The recruiting landscape continues to transform and candidates’ attitudes and motivations are evolving along with it. In October, we hit an unprecedented 0.8% unemployment rate within the insurance industry. Recruiting has become even more difficult as the war for talent rages on. However, many hiring managers are now experiencing a new challenge: understanding how serious candidates are about accepting a new position.
It’s not uncommon for candidates to go through the interview process to “see what’s out there,” or make it to the point of an offer only to be swayed by a counteroffer from their current employer. Recruiters and hiring managers must adjust their interview styles to better understand how motivated professionals are to make a move – especially if they aren’t actively looking. In this edition of Recruiter Report, we address the question, How can you gauge a candidate’s sincerity throughout the interview process?
Ask the right questions.
Understanding why candidates are exploring a new role and their willingness to leave their current employer is key. Here are a few questions that can provide insight into this area:
How recently have you looked for other opportunities? They may truly be open to a move, or they may be professional candidates who interview periodically with no true intention of changing roles.
How long have you been with your current employer? If they’ve been there 15 years, there may be a lower likelihood of them leaving without a large incentive. Conversely, if they’ve been with their employer under a year, it could be a potential red flag.
What is missing in your current position that you are talking with me? They may just be curious about the opportunity, or perhaps they are looking for something their current employer can’t provide such as full-time work from home or upward mobility.
What is still piquing your interest? This is a great question for the second interview, helping you understand why they are moving forward with the interview process and how motivated they are to accept an offer if it comes to that point.
There are always exceptions, but if responses to these questions make you hesitant, dig deeper to gain a better understanding of a candidate’s situation. Perhaps they joined a company during the pandemic and were told they could remain flexible, but are now being asked to return to the office full-time, causing them to seek a new role sooner than they planned. Or perhaps they have already asked for development or advancement opportunities and have been turned down.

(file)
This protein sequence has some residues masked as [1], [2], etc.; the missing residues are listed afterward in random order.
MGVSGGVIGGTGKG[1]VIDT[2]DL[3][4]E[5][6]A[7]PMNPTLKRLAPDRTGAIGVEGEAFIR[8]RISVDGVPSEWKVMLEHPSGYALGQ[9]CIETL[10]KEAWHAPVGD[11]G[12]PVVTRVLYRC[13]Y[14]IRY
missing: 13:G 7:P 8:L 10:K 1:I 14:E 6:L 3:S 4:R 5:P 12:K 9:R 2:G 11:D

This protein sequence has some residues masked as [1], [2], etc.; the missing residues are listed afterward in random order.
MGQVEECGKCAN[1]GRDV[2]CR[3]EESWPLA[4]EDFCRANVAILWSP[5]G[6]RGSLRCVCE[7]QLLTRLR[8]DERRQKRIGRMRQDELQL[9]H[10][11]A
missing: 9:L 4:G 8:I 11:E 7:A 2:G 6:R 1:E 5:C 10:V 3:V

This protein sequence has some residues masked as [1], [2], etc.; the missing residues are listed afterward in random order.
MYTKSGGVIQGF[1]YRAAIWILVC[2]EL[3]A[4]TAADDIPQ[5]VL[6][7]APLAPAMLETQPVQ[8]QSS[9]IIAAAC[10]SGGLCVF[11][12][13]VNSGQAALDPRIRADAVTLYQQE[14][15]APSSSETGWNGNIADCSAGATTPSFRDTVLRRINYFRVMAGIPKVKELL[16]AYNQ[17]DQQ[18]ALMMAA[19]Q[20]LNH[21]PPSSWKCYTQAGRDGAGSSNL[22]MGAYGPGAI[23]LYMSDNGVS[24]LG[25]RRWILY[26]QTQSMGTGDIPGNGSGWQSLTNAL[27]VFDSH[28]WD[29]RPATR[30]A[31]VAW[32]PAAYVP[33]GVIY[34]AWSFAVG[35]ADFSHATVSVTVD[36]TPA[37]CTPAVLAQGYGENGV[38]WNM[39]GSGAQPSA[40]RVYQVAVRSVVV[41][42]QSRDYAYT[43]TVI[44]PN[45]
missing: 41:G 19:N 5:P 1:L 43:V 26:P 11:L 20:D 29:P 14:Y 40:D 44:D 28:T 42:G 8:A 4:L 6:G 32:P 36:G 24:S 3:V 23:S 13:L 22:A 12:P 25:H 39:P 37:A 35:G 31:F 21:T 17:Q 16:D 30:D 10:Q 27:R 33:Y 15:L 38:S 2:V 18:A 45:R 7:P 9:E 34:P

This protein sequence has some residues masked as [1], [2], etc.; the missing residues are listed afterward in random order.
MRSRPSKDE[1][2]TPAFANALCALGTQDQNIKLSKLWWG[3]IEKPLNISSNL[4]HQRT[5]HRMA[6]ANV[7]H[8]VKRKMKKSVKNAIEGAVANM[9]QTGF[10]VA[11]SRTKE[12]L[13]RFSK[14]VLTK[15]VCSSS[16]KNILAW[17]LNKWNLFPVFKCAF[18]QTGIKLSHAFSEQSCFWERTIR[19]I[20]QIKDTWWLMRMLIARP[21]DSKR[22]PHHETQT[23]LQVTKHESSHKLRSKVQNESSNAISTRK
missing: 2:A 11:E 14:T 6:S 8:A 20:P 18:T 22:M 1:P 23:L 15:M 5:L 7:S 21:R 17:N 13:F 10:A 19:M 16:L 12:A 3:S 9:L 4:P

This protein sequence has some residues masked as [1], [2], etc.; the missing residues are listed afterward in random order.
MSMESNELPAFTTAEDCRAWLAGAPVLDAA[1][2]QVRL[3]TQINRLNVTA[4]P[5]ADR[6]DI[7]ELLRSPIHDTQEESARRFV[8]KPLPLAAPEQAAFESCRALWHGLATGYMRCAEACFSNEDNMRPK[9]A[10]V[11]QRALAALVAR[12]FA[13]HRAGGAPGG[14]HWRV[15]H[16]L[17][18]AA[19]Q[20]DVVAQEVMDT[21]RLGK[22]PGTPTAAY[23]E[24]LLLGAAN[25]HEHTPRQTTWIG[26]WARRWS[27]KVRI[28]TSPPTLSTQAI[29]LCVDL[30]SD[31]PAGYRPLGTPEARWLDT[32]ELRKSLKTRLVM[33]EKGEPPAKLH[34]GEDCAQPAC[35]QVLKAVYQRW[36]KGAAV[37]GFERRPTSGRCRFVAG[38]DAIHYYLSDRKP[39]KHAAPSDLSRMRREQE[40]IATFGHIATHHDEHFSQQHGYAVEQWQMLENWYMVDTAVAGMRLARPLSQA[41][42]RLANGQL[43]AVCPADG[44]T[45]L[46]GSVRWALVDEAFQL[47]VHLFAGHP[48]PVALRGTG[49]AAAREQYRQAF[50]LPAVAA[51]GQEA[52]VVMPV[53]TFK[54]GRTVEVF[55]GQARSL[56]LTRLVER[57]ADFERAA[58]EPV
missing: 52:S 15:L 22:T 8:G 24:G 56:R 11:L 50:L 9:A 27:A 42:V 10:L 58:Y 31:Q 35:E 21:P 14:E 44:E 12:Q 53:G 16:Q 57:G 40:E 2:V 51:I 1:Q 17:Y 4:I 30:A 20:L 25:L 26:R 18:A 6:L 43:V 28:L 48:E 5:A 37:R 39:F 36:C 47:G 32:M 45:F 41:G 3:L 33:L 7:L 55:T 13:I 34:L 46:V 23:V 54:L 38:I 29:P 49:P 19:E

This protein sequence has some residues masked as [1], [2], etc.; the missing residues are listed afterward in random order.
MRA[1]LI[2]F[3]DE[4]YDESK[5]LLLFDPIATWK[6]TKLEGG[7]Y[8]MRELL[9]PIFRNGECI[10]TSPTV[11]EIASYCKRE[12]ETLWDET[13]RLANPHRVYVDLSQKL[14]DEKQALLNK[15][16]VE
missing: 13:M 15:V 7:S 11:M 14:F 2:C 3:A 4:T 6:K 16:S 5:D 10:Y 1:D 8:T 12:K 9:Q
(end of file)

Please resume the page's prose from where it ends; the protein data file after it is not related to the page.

Take on the role of a friend or consultant.
It’s important to understand what candidates are looking for and if they can achieve it with their current employer. If they feel like they’re deserving of a promotion, have they approached the issue with their current manger? Do they want more money, which could be easily provided in a counteroffer? Have their responsibilities shifted, causing them to be unhappy in their position? It may seem counterintuitive, but many grievances can be easily fixed by their current company. Encourage candidates to have these conversations with their current managers now, rather than getting to the point of an offer and being swayed by a potential counteroffer. You may lose a candidate in the short-term, but it will save you time and lead to a better outcome in the long-term.
Make a strong offer.
If you’re prepared to present an offer, make sure it is competitive. Never come in at the low end of a candidate’s salary range. Outside of monetary compensation, ensure you understand anything else that may be a determining factor in a candidate’s decision. If it’s flexibility, PTO, development opportunities or other elements, outline these areas when presenting the offer. Include as much as you can within your total rewards package, remembering that even after a candidate accepts a position, the recruiting process isn’t over. It’s a tight market; without a strong offer, you may still risk losing talent to a counteroffer from their current employer or be vulnerable to losing them to competitors.
Adjusting recruiting strategies and creating strong offers is essential to remaining relevant in today’s market. Many hiring managers are concerned with internal equity; however, if your current employees aren’t being compensated at market value, you should be reevaluating their compensation and total rewards packages, as well. Otherwise, you risk losing your current talent to competitors who can better meet their needs.
While all situations are unique, taking the time to dig deeper into motivators will ultimately result in better long-term hires. Ask the right questions, understand intentions and make strong offers that are tailored to those needs. For more insight on current recruiting issues and trends, read past editions of Recruiter Report here.